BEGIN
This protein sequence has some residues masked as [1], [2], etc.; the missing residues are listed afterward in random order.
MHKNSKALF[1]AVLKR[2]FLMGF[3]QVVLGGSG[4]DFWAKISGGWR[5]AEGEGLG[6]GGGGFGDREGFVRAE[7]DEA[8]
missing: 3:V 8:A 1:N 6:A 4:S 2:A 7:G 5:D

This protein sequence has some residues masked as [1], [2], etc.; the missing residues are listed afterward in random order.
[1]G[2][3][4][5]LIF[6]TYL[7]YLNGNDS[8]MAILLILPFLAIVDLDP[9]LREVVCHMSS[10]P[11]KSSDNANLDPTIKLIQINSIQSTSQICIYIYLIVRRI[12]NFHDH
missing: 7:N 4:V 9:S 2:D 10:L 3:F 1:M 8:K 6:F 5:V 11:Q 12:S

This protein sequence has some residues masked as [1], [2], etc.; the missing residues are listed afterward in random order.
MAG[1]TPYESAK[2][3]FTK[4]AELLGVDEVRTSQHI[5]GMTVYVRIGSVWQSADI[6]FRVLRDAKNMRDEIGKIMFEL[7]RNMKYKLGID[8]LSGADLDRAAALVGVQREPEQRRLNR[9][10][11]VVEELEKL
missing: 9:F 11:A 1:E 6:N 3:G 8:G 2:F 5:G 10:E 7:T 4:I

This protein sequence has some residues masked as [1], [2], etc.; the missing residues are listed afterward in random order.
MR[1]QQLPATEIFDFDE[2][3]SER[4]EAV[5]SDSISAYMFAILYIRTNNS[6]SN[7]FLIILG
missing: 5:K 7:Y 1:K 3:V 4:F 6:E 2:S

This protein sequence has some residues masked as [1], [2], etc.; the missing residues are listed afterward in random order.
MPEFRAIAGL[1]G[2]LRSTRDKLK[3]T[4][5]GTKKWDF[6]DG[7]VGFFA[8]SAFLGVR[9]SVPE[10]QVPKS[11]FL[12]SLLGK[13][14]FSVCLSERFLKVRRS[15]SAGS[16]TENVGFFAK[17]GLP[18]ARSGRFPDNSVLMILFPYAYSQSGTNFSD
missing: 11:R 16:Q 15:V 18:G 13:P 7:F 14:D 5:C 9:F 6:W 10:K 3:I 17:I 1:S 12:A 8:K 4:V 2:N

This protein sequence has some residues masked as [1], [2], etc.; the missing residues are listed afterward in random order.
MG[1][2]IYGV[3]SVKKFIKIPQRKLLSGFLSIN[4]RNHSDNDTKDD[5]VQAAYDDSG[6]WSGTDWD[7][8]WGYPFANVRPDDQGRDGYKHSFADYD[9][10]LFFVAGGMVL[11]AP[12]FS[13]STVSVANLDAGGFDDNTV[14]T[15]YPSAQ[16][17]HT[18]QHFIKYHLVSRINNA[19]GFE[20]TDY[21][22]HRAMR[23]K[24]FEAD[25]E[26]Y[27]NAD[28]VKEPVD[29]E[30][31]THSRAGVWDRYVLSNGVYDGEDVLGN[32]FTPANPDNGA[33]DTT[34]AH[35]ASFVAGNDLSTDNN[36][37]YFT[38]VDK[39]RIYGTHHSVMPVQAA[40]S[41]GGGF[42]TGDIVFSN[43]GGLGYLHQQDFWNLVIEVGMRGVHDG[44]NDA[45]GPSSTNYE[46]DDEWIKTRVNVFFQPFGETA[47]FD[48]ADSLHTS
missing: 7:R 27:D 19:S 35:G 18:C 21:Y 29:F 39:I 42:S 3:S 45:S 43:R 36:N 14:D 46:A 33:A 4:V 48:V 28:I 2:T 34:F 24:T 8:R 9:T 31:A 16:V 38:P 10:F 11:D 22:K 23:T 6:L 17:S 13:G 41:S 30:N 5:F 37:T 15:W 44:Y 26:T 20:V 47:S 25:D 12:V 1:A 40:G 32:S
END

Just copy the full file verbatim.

This protein sequence has some residues masked as [1], [2], etc.; the missing residues are listed afterward in random order.
MHKNSKALF[1]AVLKR[2]FLMGF[3]QVVLGGSG[4]DFWAKISGGWR[5]AEGEGLG[6]GGGGFGDREGFVRAE[7]DEA[8]
missing: 3:V 8:A 1:N 6:A 4:S 2:A 7:G 5:D

This protein sequence has some residues masked as [1], [2], etc.; the missing residues are listed afterward in random order.
[1]G[2][3][4][5]LIF[6]TYL[7]YLNGNDS[8]MAILLILPFLAIVDLDP[9]LREVVCHMSS[10]P[11]KSSDNANLDPTIKLIQINSIQSTSQICIYIYLIVRRI[12]NFHDH
missing: 7:N 4:V 9:S 2:D 10:L 3:F 1:M 8:K 6:F 5:V 11:Q 12:S

This protein sequence has some residues masked as [1], [2], etc.; the missing residues are listed afterward in random order.
MAG[1]TPYESAK[2][3]FTK[4]AELLGVDEVRTSQHI[5]GMTVYVRIGSVWQSADI[6]FRVLRDAKNMRDEIGKIMFEL[7]RNMKYKLGID[8]LSGADLDRAAALVGVQREPEQRRLNR[9][10][11]VVEELEKL
missing: 9:F 11:A 1:E 6:N 3:G 8:G 2:F 5:G 10:E 7:T 4:I

This protein sequence has some residues masked as [1], [2], etc.; the missing residues are listed afterward in random order.
MR[1]QQLPATEIFDFDE[2][3]SER[4]EAV[5]SDSISAYMFAILYIRTNNS[6]SN[7]FLIILG
missing: 5:K 7:Y 1:K 3:V 4:F 6:E 2:S

This protein sequence has some residues masked as [1], [2], etc.; the missing residues are listed afterward in random order.
MPEFRAIAGL[1]G[2]LRSTRDKLK[3]T[4][5]GTKKWDF[6]DG[7]VGFFA[8]SAFLGVR[9]SVPE[10]QVPKS[11]FL[12]SLLGK[13][14]FSVCLSERFLKVRRS[15]SAGS[16]TENVGFFAK[17]GLP[18]ARSGRFPDNSVLMILFPYAYSQSGTNFSD
missing: 11:R 16:Q 15:V 18:G 13:P 7:F 14:D 5:C 9:F 6:W 10:K 3:I 17:I 1:S 12:A 8:K 4:V 2:N

This protein sequence has some residues masked as [1], [2], etc.; the missing residues are listed afterward in random order.
MG[1][2]IYGV[3]SVKKFIKIPQRKLLSGFLSIN[4]RNHSDNDTKDD[5]VQAAYDDSG[6]WSGTDWD[7][8]WGYPFANVRPDDQGRDGYKHSFADYD[9][10]LFFVAGGMVL[11]AP[12]FS[13]STVSVANLDAGGFDDNTV[14]T[15]YPSAQ[16][17]HT[18]QHFIKYHLVSRINNA[19]GFE[20]TDY[21][22]HRAMR[23]K[24]FEAD[25]E[26]Y[27]NAD[28]VKEPVD[29]E[30][31]THSRAGVWDRYVLSNGVYDGEDVLGN[32]FTPANPDNGA[33]DTT[34]AH[35]ASFVAGNDLSTDNN[36][37]YFT[38]VDK[39]RIYGTHHSVMPVQAA[40]S[41]GGGF[42]TGDIVFSN[43]GGLGYLHQQDFWNLVIEVGMRGVHDG[44]NDA[45]GPSSTNYE[46]DDEWIKTRVNVFFQPFGETA[47]FD[48]ADSLHTS
missing: 7:R 27:D 19:S 35:G 18:C 21:Y 29:F 39:I 42:S 3:S 45:S 43:R 36:N 14:D 46:A 33:A 4:V 48:V 28:I 2:T 34:F 24:T 8:R 9:T 31:A 16:V 38:P 10:F 11:D 22:K 23:T 6:L 17:S 13:G 41:S 30:N 5:F 37:T 15:W 44:Y 26:T 20:V 47:S 25:D 12:V 1:A 40:G 32:S